Previously, we demonstrated that cognitive behavior therapy for ultra-high risk (called CBTuhr) halved the incidence of psychosis over an 18-month period. Follow-up data from the same study are used to evaluate the longer-term effects at 4 years post-baseline.Method:
The Dutch Early Detection and Intervention Evaluation study was a randomized controlled trial of 196 UHR patients comparing CBTuhr with treatment-as-usual (TAU) for comorbid disorders with TAU only. Of the original 196 patients, 113 consented to a 4-year follow-up (57.7%; CBTuhr = 56 vs TAU = 57). Over the study period, psychosis incidence, remission from UHR status, and the effects of transition to psychosis were evaluated.Results:
The number of participants in the CBTuhr group making the transition to psychosis increased from 10 at 18-month follow-up to 12 at 4-year follow-up whereas it did not change in the TAU group (n = 22); this still represents a clinically important (incidence rate ratio [IRR] = 12/22 = 0.55) and significant effect (F(1,5) = 8.09, P = .03), favoring CBTuhr. The odds ratio of CBTuhr compared to TAU was 0.44 (95% CI: 0.24–0.82) and the number needed to treat was 8. Moreover, significantly more patients remitted from their UHR status in the CBTuhr group (76.3%) compared with the TAU group (58.7%) [t(120) = 2.08, P = .04]. Importantly, transition to psychosis was associated with more severe psychopathology and social functioning at 4-year follow-up.Conclusions:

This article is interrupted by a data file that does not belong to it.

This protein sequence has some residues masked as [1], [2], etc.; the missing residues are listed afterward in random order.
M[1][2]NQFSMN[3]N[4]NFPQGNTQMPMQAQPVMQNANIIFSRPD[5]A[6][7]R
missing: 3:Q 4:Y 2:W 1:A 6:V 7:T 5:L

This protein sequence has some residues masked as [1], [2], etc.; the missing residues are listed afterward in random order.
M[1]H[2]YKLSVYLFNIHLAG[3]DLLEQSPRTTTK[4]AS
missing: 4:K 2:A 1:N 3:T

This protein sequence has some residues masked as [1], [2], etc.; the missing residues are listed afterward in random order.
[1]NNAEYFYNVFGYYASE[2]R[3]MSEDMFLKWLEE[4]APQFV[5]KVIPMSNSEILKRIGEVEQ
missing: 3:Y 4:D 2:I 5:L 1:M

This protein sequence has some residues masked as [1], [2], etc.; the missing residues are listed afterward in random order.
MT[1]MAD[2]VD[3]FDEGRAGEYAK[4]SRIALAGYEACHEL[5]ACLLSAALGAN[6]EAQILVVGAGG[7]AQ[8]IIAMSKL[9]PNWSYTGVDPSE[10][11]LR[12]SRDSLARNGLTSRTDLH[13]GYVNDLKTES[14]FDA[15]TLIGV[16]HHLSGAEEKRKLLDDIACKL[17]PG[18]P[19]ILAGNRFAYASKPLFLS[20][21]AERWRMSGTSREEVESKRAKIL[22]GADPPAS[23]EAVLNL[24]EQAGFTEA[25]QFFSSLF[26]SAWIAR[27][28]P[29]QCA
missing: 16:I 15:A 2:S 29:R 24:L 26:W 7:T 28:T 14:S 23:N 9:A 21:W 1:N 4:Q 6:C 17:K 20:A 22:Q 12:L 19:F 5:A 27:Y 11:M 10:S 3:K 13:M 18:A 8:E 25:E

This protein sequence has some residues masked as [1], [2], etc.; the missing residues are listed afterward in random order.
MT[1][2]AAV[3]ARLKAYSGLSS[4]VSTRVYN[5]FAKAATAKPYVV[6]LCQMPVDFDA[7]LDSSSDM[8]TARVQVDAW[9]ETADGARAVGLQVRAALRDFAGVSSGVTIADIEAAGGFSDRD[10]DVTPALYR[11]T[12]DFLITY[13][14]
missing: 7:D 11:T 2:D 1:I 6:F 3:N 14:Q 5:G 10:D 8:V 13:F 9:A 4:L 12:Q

CBTuhr to prevent a first episode of psychosis in persons at UHR of developing psychosis is still effective at 4-year follow-up. Our data also show that individuals meeting the formal criteria of a psychotic disorder have worse functional and social outcomes compared with non-transitioned cases. Trial registration: The trial is registered at Current Controlled Trials as trial number ISRCTN21353122 (http://controlled-trials.com/ISRCTN21353122/gaag).